Isn’t fear related to unconscious thinking? Can’t I control the thought rather than it controlling me? Why allow the consequence of fearfulness? I seek to remind myself to reclaim lost mental real estate. Surrendering to things beyond my control becomes an option. If I have created excuses to hide failures, then the fact of the matter is that I am lying to myself. Some circumstances offer no alternatives, and the built-up stress becomes destructive. Another form of self-sabotage.  

Various Mindsets Of Self-Sabotage

Perfectionism

There is such a thing as being so in love with the process that you never finish what you started. Part of your identity lies in the actual process of doing the project, not finishing it.

Then there are those folks who are constantly getting ready to get ready. All the ducks need to be in a row before moving forward. A person can continuously practice the paralysis of analysis, a self-fulfilling prophecy of never being quite ready.

I have a friend who wanted to record music. Before deeply investigating the recording process, he decided to build a studio. He felt he had to have the proper tools before he could move forward.

He constructed a building separate from his house, complete with isolation, soundproofing, and HVAC. A comprehensive monitoring system was implemented, with multiple XLR inputs and electrical outlets on all the walls. The best components needed to be available, so he purchased Neumann microphones and analog inputs, stretching his budget to the limit.

After his dream recording studio was built, he discovered the actual recording process was too daunting and time-consuming. Everything had to be perfect before he could move ahead with his failure. Now the fancy little studio is a storage shed.

Procrastination

Procrastination comes in many forms. You can put off doing something till the last minute. A couple of examples would be letting yourself be distracted from your appointed tasks by sitting on the couch with a pint of ice cream and watching television or sleeping in when you shouldn’t.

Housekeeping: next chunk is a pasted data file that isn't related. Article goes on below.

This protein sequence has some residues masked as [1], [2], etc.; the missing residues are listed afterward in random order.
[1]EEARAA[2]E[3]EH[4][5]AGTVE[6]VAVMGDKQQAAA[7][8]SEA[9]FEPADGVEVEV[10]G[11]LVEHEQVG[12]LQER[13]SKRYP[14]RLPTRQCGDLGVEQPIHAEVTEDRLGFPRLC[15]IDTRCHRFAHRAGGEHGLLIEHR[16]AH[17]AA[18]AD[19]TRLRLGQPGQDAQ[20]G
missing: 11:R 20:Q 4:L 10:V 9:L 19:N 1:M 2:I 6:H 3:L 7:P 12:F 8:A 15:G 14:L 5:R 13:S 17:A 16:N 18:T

Another form of procrastination is taking on too many projects. Maybe you are trying to avoid a project by taking on another; this can lead to an endless cycle of avoiding completed undertakings by finding something a new priority. This practice will help prevent the completion of other projects.

Are They Holding You back? 

Photograph Compliments of Pandav Tank

Who are you working with? Putting too much dependence on other people’s ethos is bound to come to disappointment. If they do not share your passion, fire, and commitment to your collaborations, you are bound to have less than positive outcomes.

The people you desire to work with probably have attributes you do not. Remember, when they become involved in your in your projects, you take on a part of their life. If their life interferes with your ongoing work, it’s time to cut the chord.

It’s easy to fall into a codependent relationship with folks you think are necessary to your success. When the commitment others make to you and then neglect to follow through, you are left holding the bag.

My hard drives have many projects of great potential left on the table. The people I patiently waited for had lives that contradicted their genuine commitment. These relationships became self-sabotaging.